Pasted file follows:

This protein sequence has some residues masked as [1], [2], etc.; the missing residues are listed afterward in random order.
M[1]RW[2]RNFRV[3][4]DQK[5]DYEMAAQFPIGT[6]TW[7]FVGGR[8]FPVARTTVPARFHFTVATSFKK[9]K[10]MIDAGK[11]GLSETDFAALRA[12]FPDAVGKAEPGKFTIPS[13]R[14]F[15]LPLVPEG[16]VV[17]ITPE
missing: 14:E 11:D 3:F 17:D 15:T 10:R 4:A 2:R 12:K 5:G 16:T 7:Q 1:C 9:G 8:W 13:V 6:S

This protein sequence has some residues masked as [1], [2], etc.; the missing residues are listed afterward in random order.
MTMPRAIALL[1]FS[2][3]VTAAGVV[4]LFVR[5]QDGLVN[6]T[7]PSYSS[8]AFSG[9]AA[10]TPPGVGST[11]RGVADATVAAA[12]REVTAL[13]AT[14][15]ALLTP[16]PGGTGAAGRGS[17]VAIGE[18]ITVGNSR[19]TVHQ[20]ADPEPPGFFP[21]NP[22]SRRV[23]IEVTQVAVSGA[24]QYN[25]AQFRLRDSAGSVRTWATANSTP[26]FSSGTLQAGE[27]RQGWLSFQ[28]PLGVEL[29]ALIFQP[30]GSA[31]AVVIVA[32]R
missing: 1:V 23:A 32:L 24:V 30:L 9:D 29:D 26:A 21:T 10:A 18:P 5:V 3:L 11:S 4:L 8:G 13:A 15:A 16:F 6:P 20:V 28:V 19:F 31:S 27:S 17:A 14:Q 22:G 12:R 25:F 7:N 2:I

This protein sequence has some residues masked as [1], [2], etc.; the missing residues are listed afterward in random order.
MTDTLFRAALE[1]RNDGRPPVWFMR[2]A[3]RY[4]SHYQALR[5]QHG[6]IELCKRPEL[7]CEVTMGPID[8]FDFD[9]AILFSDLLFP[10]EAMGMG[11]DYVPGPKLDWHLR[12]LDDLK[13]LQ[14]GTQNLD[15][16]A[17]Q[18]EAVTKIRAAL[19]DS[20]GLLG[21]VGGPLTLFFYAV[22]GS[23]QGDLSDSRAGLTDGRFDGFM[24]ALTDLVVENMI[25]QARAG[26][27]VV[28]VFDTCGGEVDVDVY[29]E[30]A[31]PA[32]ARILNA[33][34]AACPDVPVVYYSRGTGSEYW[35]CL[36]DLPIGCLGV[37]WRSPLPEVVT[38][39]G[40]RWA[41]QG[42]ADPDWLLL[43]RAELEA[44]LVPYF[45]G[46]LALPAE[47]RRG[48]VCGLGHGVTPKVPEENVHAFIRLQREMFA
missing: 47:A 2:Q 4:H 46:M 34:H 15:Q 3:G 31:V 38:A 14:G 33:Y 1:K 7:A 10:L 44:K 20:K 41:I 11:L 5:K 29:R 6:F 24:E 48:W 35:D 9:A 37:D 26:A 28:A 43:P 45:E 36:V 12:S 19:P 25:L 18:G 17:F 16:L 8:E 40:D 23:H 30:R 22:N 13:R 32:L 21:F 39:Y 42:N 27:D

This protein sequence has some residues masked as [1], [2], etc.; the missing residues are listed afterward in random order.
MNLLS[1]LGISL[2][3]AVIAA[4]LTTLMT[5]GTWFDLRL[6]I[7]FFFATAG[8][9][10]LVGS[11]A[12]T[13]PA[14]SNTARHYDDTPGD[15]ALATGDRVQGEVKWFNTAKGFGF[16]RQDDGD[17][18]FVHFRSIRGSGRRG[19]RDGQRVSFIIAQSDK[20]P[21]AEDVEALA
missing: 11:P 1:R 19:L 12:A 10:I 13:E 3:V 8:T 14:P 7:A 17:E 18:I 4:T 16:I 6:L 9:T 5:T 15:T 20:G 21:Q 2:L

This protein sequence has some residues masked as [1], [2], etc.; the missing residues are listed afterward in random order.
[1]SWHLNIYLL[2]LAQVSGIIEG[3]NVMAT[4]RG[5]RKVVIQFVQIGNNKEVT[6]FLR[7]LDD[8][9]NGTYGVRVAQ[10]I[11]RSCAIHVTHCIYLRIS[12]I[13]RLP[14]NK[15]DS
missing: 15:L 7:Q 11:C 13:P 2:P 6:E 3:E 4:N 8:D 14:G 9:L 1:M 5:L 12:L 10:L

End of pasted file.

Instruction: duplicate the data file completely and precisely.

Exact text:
This protein sequence has some residues masked as [1], [2], etc.; the missing residues are listed afterward in random order.
M[1]RW[2]RNFRV[3][4]DQK[5]DYEMAAQFPIGT[6]TW[7]FVGGR[8]FPVARTTVPARFHFTVATSFKK[9]K[10]MIDAGK[11]GLSETDFAALRA[12]FPDAVGKAEPGKFTIPS[13]R[14]F[15]LPLVPEG[16]VV[17]ITPE
missing: 14:E 11:D 3:F 17:D 15:T 10:R 4:A 2:R 12:K 5:G 16:T 7:Q 1:C 9:G 8:W 13:V 6:S

This protein sequence has some residues masked as [1], [2], etc.; the missing residues are listed afterward in random order.
MTMPRAIALL[1]FS[2][3]VTAAGVV[4]LFVR[5]QDGLVN[6]T[7]PSYSS[8]AFSG[9]AA[10]TPPGVGST[11]RGVADATVAAA[12]REVTAL[13]AT[14][15]ALLTP[16]PGGTGAAGRGS[17]VAIGE[18]ITVGNSR[19]TVHQ[20]ADPEPPGFFP[21]NP[22]SRRV[23]IEVTQVAVSGA[24]QYN[25]AQFRLRDSAGSVRTWATANSTP[26]FSSGTLQAGE[27]RQGWLSFQ[28]PLGVEL[29]ALIFQP[30]GSA[31]AVVIVA[32]R
missing: 1:V 23:A 32:L 24:V 30:L 9:D 29:D 26:A 21:T 10:A 18:P 5:V 3:L 11:S 4:L 8:G 13:A 15:A 16:F 6:P 20:V 28:V 19:F 31:S 27:S 17:A 14:Q 22:G 12:R 25:F 7:N 2:I

This protein sequence has some residues masked as [1], [2], etc.; the missing residues are listed afterward in random order.
MTDTLFRAALE[1]RNDGRPPVWFMR[2]A[3]RY[4]SHYQALR[5]QHG[6]IELCKRPEL[7]CEVTMGPID[8]FDFD[9]AILFSDLLFP[10]EAMGMG[11]DYVPGPKLDWHLR[12]LDDLK[13]LQ[14]GTQNLD[15][16]A[17]Q[18]EAVTKIRAAL[19]DS[20]GLLG[21]VGGPLTLFFYAV[22]GS[23]QGDLSDSRAGLTDGRFDGFM[24]ALTDLVVENMI[25]QARAG[26][27]VV[28]VFDTCGGEVDVDVY[29]E[30]A[31]PA[32]ARILNA[33][34]AACPDVPVVYYSRGTGSEYW[35]CL[36]DLPIGCLGV[37]WRSPLPEVVT[38][39]G[40]RWA[41]QG[42]ADPDWLLL[43]RAELEA[44]LVPYF[45]G[46]LALPAE[47]RRG[48]VCGLGHGVTPKVPEENVHAFIRLQREMFA
missing: 47:A 2:Q 4:H 46:M 34:H 15:Q 3:G 31:V 38:A 14:G 33:Y 1:K 7:A 10:L 44:K 20:K 41:I 11:L 5:K 29:R 6:F 24:E 48:W 35:D 9:A 37:D 26:A 28:A 43:P 45:E 36:V 12:S 19:P 25:L 18:G 17:F 16:L 8:E 40:D 23:H 30:R 22:N 13:R 32:L 21:F 39:Y 42:N 27:D

This protein sequence has some residues masked as [1], [2], etc.; the missing residues are listed afterward in random order.
MNLLS[1]LGISL[2][3]AVIAA[4]LTTLMT[5]GTWFDLRL[6]I[7]FFFATAG[8][9][10]LVGS[11]A[12]T[13]PA[14]SNTARHYDDTPGD[15]ALATGDRVQGEVKWFNTAKGFGF[16]RQDDGD[17][18]FVHFRSIRGSGRRG[19]RDGQRVSFIIAQSDK[20]P[21]AEDVEALA
missing: 11:P 1:R 19:L 12:A 10:I 13:E 3:V 8:T 14:P 7:A 17:E 18:I 4:T 16:I 6:L 9:T 5:T 15:T 20:G 21:Q 2:L

This protein sequence has some residues masked as [1], [2], etc.; the missing residues are listed afterward in random order.
[1]SWHLNIYLL[2]LAQVSGIIEG[3]NVMAT[4]RG[5]RKVVIQFVQIGNNKEVT[6]FLR[7]LDD[8][9]NGTYGVRVAQ[10]I[11]RSCAIHVTHCIYLRIS[12]I[13]RLP[14]NK[15]DS
missing: 15:L 7:Q 11:C 13:P 2:P 6:E 3:E 4:N 8:D 14:G 9:L 1:M 5:L 12:L 10:L